“I saved your life once again, Master Will Henry!” Kearns said teasingly. “Not that I’m keeping score. Warthrop, I thought you were dead—or mad, or both—soam halfway right—or wrong. Like everything else, it’s all in how you look at it. Is this very tall African going to shoot me for saving your assistant’s life?”

“Who is this man?” demanded Awaale.

“Jack Kearns, that name will do, or you may call me by my African name, Khasiis. And you are Awaale, which means ‘lucky,’ I believe.”

Awaale nodded. “And I know what your name means, Khasiis Jack Kearns.”

“Good. And now that we’ve been properly introduced, I suggest we extinguish that light and find cover as quickly as possible. The light draws them like moths to the flame; you must know that, Pellinore.”

The doctor did know. He directed me to pick up the surrendered rifle and ordered Kearns forward, followed closely by Awaale, back to our little hideout. Warthrop and I followed, the child twisting and whimpering in his arms. His little face was streaked with dirt and tears, and his mouth was glimmering with his dead mother’s milk. When we reached the cleft in the stone, the monstrumologist extinguished the lamp.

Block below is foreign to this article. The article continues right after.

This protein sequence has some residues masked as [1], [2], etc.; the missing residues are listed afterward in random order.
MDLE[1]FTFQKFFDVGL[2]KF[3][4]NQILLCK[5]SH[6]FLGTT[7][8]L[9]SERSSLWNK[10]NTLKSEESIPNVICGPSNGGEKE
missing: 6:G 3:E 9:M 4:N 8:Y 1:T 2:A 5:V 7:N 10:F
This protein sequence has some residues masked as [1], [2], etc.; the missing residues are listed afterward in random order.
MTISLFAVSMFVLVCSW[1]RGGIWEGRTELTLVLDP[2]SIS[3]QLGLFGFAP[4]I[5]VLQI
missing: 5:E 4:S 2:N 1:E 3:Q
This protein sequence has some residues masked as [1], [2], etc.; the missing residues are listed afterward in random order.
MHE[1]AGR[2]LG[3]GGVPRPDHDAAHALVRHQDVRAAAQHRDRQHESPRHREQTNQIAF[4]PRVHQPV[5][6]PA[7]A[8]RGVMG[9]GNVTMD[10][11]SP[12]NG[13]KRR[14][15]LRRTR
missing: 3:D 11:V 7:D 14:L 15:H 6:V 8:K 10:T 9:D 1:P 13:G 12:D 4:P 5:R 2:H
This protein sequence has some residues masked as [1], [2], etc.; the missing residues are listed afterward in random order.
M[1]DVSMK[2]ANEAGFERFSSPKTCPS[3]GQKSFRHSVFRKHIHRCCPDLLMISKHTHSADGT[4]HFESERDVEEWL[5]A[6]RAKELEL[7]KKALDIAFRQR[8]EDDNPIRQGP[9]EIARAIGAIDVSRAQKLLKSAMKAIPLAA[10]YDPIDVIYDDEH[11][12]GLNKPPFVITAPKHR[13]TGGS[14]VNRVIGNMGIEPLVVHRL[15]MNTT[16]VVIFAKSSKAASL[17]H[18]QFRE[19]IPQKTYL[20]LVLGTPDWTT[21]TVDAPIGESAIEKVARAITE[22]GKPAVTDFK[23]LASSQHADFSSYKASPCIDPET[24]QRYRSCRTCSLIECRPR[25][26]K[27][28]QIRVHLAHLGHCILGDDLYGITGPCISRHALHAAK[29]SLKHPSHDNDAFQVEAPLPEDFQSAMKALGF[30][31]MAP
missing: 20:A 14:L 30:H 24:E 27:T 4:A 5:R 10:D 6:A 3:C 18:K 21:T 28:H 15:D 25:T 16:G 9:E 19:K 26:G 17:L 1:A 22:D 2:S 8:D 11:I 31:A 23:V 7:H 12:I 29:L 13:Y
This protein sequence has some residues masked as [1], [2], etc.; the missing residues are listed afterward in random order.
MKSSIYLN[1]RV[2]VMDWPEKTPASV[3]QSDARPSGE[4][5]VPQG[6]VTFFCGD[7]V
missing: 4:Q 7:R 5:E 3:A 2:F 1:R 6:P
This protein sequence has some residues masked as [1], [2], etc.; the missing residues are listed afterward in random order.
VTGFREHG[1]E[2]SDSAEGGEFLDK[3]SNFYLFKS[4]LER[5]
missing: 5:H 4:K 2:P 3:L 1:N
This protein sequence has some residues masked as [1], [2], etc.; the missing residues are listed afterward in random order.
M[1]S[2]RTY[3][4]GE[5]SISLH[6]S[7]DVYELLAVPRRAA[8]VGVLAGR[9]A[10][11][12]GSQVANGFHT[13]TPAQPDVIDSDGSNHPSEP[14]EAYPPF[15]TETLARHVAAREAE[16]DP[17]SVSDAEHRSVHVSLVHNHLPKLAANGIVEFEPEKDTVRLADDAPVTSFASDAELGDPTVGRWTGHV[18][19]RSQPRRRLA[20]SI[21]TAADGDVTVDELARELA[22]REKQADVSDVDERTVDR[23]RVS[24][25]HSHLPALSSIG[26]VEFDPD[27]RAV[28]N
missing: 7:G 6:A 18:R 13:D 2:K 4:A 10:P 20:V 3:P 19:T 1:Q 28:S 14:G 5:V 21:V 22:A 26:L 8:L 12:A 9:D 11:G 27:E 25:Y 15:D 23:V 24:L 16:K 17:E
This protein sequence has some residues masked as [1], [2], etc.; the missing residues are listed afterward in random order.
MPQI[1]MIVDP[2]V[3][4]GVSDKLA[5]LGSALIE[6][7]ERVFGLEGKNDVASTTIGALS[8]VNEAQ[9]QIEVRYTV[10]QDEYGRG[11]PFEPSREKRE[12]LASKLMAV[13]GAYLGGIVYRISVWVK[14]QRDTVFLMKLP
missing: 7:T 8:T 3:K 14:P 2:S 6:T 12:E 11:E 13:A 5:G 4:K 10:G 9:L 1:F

“I can still see you,” Awaale warned the Englishman.

“Really? Then, you have the eyes of a cat—or of a rotter.”

“Where are your friends, Kearns?” demanded the doctor.

“What friends? Oh, you mean the Russians. Dead. Except Sidorov. He might not be dead… yet. Not the eyes of a cat, but certainly the lives!”

“So it was to Sidorov that you offered the magnificum.”

“The magnificum? Well, I suppose. I offered to take him to its nesting grounds—but the beast itself, that was up to him and his friend the czar.”

“And?” Warthrop barked softly. “Did he find it?”

“Well, yes—or it found him.”

The doctor hissed through his teeth. He had been beaten to the prize, and by the worst possible rival, a disgraced and disbarred monstrumologist, a scientific charlatan who would take all the glory of being the first to lay eyes upon the Father of Monsters.

Kearns read the doctor’s reaction, and said, “Now, don’t be angry with me, Pellinore. I did send you the nidus, after all.”